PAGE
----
Missouri Pork Producer Agrees to Pay the Highest Civil Penalty on Record for Discrimination during the I-9 Process
by John Fay
Today, the Department of Justice announced a record anti-discrimination settlement agreement with Farmland Foods, Inc. to resolve allegations that the company engaged in a pattern or practice of discrimination during the I-9 process. According to the DOJ’s press release, Farmland, a major producer of pork products in the United States, had a practice of requiring all newly hired non-U.S. citizens and some foreign-born U.S. citizens at its Monmouth, Illinois plant to present specific and, in many cases, extra work-authorization documents beyond those required by law. Under the terms of the settlement, Farmland has agreed to pay $290,400, the highest civil penalty paid through a settlement since the INA’s anti-discrimination provision went into effect in 1986. Farmland has also agreed to train its human resources personnel about proper I-9 procedure, and provide periodic reports to the DOJ for monitoring purposes.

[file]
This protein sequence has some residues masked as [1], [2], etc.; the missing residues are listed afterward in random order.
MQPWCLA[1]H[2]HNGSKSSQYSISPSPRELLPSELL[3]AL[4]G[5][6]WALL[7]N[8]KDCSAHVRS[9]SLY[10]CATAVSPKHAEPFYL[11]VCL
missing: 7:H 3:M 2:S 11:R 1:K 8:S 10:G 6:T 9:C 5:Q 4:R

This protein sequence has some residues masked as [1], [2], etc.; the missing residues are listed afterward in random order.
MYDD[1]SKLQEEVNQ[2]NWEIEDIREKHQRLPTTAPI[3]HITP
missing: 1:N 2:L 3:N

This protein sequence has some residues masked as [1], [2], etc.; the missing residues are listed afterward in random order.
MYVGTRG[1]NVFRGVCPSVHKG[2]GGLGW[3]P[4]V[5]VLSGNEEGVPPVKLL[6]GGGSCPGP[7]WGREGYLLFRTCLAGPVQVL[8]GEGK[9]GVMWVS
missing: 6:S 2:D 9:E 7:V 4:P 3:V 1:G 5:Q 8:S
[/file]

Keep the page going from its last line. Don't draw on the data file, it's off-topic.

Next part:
How Does Discrimination Occur during the I-9 Process?
When employers think about I-9 rules, the primacy focus tends to be on making sure that the form is completed properly, original documents are reviewed, and everything is retained for the right amount of time in order to avoid potential issues and fines if Immigration and Customs Enforcement I-9 decides to show up at your door. However, the other side of the I-9 “coin” is a very strong admonition (right on the top of the form) that it is “illegal to discriminate against work-authorized individuals” and “[e]mployers CANNOT specify which document(s) they will accept from an employee.” This latter offense, known as “document abuse,” can occur in any one of the following prohibited practices: